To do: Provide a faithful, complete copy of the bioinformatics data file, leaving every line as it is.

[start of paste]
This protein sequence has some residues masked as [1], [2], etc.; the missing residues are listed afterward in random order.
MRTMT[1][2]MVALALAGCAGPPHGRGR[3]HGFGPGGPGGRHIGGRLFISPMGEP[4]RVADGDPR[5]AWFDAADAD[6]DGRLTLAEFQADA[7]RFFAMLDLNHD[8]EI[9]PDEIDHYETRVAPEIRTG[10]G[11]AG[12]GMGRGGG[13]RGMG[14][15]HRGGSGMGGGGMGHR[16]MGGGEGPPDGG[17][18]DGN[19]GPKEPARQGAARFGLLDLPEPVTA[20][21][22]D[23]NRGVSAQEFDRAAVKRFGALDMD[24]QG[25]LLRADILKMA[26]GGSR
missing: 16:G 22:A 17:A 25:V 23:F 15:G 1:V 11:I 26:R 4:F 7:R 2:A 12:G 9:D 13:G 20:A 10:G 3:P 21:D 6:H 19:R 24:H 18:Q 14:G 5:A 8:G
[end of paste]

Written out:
This protein sequence has some residues masked as [1], [2], etc.; the missing residues are listed afterward in random order.
MRTMT[1][2]MVALALAGCAGPPHGRGR[3]HGFGPGGPGGRHIGGRLFISPMGEP[4]RVADGDPR[5]AWFDAADAD[6]DGRLTLAEFQADA[7]RFFAMLDLNHD[8]EI[9]PDEIDHYETRVAPEIRTG[10]G[11]AG[12]GMGRGGG[13]RGMG[14][15]HRGGSGMGGGGMGHR[16]MGGGEGPPDGG[17][18]DGN[19]GPKEPARQGAARFGLLDLPEPVTA[20][21][22]D[23]NRGVSAQEFDRAAVKRFGALDMD[24]QG[25]LLRADILKMA[26]GGSR
missing: 16:G 22:A 17:A 25:V 23:F 15:G 1:V 11:I 26:R 4:F 7:R 2:A 12:G 9:D 13:G 20:A 10:G 3:P 21:D 6:H 19:R 24:H 18:Q 14:G 5:A 8:G